Top 12 Film Industry Stories of 2008:
#6: Twilight Is a Highlight

By David Mumpower

January 13, 2009

She just found out vampires could get a blood rush down there.

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In the modern box office era, there are a few special landmarks that provide delimiters for the greatness of a movie's opening weekend. $30 million is good, but $50 million is great. The real lines of demarcation, however, are the $70 million and $100 million tiers. Only 34 movies have reached the former level, while only a dozen have managed the dramatic feat of the latter. Twilight didn't quite manage that $70 million level, but it's a splitting of hairs. Entering 2008, this title was completely unheralded by mainstream consumers, but it somehow managed a $69.6 million debut. That slots it neatly under all of the $70+ million debuts as the 35th largest opening of all time. What type of odds would Vegas have given you for that 12 months ago at this time?

How this happened is somewhat difficult to quantify. Certainly, the success of Stephenie Meyer's novels is the primary force. Upon the release of the final novel in the Twilight franchise, Breaking Dawn, USA Today declared her to be "the most famous writer you've never heard of." This still may be the case for some of you, but most people who follow box office carefully are all too aware of who she is now. While Meyer herself has gone out of her away to avoid any and all comparisons to J.K. Rowling, this is the analogue she cannot avoid.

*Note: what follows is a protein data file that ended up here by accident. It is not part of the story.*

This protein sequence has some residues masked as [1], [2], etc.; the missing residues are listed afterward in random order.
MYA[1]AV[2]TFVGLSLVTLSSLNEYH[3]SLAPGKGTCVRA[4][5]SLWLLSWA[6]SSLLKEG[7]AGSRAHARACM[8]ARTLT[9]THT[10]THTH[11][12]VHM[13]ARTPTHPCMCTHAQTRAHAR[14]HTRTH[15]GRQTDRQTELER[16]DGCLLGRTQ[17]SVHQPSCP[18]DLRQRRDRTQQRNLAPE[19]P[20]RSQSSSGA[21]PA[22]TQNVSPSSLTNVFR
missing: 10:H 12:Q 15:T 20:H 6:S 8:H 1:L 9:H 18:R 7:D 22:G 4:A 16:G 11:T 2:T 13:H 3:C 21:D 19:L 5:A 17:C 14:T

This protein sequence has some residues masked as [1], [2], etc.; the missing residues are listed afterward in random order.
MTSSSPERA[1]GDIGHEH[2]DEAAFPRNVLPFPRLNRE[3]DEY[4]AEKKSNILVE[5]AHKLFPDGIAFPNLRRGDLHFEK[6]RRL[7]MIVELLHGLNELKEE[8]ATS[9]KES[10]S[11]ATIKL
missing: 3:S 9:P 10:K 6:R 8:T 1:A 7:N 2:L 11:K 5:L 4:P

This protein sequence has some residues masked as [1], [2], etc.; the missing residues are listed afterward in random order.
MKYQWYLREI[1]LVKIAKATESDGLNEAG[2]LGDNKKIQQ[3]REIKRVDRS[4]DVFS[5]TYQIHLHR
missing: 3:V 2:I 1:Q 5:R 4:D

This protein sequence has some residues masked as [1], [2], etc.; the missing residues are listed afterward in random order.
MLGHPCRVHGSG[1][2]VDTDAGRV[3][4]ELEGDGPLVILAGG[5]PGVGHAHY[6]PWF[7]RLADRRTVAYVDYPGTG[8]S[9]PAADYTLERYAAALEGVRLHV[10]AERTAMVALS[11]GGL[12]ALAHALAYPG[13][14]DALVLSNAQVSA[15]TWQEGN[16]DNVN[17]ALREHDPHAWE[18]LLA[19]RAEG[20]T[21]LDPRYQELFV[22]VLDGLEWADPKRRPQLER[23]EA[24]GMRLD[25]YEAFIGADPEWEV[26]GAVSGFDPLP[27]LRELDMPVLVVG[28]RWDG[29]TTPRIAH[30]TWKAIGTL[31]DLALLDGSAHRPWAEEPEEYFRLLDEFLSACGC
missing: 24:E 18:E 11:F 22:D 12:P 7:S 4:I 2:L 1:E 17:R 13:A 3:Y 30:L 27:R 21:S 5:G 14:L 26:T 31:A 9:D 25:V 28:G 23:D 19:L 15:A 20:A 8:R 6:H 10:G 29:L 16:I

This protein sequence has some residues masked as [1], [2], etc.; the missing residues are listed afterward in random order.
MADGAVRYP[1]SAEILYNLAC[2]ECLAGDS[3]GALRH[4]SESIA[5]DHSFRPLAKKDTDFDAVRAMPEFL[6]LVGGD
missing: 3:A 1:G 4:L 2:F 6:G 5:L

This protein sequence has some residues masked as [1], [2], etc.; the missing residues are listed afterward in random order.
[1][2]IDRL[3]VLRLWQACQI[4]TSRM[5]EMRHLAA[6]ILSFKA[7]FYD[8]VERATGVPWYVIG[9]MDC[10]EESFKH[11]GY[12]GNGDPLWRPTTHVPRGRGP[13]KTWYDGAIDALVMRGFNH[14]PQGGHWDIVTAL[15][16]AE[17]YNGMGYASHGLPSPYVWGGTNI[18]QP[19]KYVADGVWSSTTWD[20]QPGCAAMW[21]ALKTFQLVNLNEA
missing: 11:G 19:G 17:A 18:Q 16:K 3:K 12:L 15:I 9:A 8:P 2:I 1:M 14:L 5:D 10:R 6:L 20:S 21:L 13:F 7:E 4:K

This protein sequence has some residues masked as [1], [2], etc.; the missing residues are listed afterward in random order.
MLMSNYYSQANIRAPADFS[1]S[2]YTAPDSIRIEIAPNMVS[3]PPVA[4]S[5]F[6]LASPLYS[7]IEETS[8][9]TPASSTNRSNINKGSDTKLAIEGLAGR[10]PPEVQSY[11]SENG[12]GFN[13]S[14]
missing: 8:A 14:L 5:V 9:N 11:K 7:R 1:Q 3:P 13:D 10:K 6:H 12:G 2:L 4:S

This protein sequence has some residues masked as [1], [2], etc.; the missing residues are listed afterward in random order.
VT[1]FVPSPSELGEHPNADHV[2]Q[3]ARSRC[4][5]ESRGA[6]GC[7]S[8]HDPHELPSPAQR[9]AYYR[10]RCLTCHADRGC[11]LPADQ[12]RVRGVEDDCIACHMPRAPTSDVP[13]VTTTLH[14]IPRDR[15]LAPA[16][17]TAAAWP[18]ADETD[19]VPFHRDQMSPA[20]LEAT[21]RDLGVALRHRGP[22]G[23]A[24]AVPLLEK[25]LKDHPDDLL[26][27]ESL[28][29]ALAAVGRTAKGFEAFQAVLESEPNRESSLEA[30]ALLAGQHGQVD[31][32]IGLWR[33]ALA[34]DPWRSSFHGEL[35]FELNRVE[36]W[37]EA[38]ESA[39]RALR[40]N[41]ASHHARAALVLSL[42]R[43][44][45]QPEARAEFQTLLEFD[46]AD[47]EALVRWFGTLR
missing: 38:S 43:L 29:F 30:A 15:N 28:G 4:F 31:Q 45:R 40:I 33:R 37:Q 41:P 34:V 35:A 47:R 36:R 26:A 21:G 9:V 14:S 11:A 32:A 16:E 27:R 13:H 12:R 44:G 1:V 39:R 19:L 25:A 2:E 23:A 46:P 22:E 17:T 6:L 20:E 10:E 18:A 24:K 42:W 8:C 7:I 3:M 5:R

The reason is in the book sales. Rowling's success in the Harry Potter is inimitable, of course, but right on the heels of the ending of that franchise, Meyer's novels proved once again that nature abhors a vacuum. With the release of Breaking Dawn in early August, the top five best seller list quickly became Meyer's private playground. By the time of Twilight's release into theaters, her four novels comprised the top four sellers on Amazon. For a period of several months, she toyed with the same accomplishment on USA Today's best sellers list. Her work was neither a flash in the pan nor over-saturated. In point of fact, the Twilight phenomenon peaked at the perfect moment.

As recently as three months prior to the release of the movie, industry expectations for Twilight placed it squarely in the range of The Covenant. The gothic thriller about super-powered boys debuted with $23.2 million, a strong result for such a project with a cast of relative unknowns. Some even argued that Twilight was so close in general premise to 2007's Blood and Chocolate, a film that made a grand total of $3.5 million, that a Covenant-sized opening should be on the high side of expectations. Part of the rationale for this was that the distributor of Twilight, Summit Entertainment, had no experience with blockbusters. Instead, the fledgling studio was considered too green to handle a mega-opening. Such concerns proved utterly baseless.

All Twilight needed was a break and fate was kind enough to offer one through a strange series of circumstances. The impetus was another Top Industry Story of 2008, the Writers' Strike. Because of the lack of new productions at the start of the year, several studios became painfully aware of the fact that their late 2008/early 2009 schedule was threadbare. Warner Bros. was forced to accept that their Summer of 2009 had no potential tentpole releases. With no better options, they dropped back to punt by pushing Harry Potter and the Half-Blood Prince from November of 2008 until July 17, 2009.

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